Let $X$ be a normal algebraic variety defined over $\mathbb{C}$. Is it possible to compactify $X$ to a normal projective variety? And if $X$ is smooth, is it possible to compactify $X$ to a smooth (or normal) projective variety?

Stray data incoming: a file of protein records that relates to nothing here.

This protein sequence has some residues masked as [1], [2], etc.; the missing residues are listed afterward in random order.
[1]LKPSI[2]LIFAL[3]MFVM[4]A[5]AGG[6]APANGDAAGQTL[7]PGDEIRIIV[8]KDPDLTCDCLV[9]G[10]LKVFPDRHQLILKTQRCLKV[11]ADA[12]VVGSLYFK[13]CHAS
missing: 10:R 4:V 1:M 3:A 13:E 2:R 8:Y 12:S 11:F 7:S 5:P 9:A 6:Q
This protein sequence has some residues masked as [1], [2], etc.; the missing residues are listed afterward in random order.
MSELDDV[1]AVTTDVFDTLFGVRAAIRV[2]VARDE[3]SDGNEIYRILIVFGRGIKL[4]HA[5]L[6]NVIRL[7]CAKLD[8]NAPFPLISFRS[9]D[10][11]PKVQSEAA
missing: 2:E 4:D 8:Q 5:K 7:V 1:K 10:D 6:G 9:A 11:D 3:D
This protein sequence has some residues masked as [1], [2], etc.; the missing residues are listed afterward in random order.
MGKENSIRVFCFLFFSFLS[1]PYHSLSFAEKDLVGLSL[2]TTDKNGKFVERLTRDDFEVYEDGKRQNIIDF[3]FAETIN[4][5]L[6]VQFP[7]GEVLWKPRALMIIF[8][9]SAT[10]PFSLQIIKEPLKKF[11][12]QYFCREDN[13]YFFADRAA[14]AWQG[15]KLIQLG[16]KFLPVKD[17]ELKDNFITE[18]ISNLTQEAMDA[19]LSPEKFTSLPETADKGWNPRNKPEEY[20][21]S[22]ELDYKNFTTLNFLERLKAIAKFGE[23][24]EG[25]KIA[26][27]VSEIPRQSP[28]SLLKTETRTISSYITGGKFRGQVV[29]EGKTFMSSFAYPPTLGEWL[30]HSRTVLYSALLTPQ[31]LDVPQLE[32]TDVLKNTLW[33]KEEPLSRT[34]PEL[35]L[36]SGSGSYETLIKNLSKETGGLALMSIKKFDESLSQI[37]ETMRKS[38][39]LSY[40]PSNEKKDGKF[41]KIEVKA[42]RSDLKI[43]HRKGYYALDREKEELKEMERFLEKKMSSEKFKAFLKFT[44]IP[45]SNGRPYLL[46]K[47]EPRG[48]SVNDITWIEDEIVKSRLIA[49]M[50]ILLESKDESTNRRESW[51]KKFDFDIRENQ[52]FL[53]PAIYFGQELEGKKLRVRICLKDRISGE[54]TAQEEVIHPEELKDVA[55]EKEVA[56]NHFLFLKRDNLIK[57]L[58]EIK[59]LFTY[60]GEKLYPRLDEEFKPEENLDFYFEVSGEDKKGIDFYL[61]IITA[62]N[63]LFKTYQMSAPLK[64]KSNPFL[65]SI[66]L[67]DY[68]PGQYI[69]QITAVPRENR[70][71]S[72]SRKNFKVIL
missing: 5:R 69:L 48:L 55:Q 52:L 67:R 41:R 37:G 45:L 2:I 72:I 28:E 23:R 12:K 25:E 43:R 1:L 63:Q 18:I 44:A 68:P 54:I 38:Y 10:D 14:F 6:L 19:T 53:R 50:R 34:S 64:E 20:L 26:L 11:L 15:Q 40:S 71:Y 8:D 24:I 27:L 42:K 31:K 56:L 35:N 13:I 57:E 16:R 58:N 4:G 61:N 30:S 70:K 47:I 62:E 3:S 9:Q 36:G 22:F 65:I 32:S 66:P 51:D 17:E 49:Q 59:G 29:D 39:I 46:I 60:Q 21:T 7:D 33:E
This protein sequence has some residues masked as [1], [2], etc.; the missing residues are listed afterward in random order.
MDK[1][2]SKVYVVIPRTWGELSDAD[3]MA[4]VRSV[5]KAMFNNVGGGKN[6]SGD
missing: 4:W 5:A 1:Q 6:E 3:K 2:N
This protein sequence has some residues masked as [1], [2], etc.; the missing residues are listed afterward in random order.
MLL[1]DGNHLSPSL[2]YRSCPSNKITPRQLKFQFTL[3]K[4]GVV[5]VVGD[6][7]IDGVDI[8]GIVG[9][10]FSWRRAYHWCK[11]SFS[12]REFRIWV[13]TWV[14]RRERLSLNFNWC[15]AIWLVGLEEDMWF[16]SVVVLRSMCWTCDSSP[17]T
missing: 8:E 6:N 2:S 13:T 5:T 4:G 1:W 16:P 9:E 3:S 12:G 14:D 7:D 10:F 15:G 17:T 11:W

With regards to the first question, the answer is yes as long as the variety is quasiprojective, meaning, it has some projective compactification (for example, if you started with a complete nonprojective variety, for example, Hartshorne, Chapter II, Exercise 7.13, then the answer would be no, as Mohan Kumar pointed out above): Here's the solution. Suppose that $X$ has some compactification inside projective space $\bar{X}$. Let $X^N$ be the normalization of $\bar{X}$ with normalization map $f$ (which is finite), and we need to show that $X^N$ is also projective. We will show that $X^N$ has a ample line bundle. Take $L$ to be an ample line bundle on $\bar{X}$, by Hartshorne, Chapter III, exercise 5.7(d), $f^* L$ is also ample and thus ${X}^N$ is projective. With regards to the second question (smooth), the answer is also yes (with the same caveat). Here's the solution. Take any embedding $\bar{X}$ into projective space. We know that $\bar{X}$ is only (possibly) singular on $\bar{X} \setminus X$. Now, apply virtually any resolution of singularities algorithm (from Hironaka, to BierstoneMilman, to Villamyor, to Wlodarczyk, to ...). This will only blowup over the singular points of $\bar{X}$ and thus gives you the desired compactification (note, blowups take projective varieties to projective varieties). For many other classes of singularities (like rational singularities), this is an open problem. For some discussion of the rational singularities question, see chapter 12 of Koll\'ars "Shaferavich Maps and Automorphic Forms."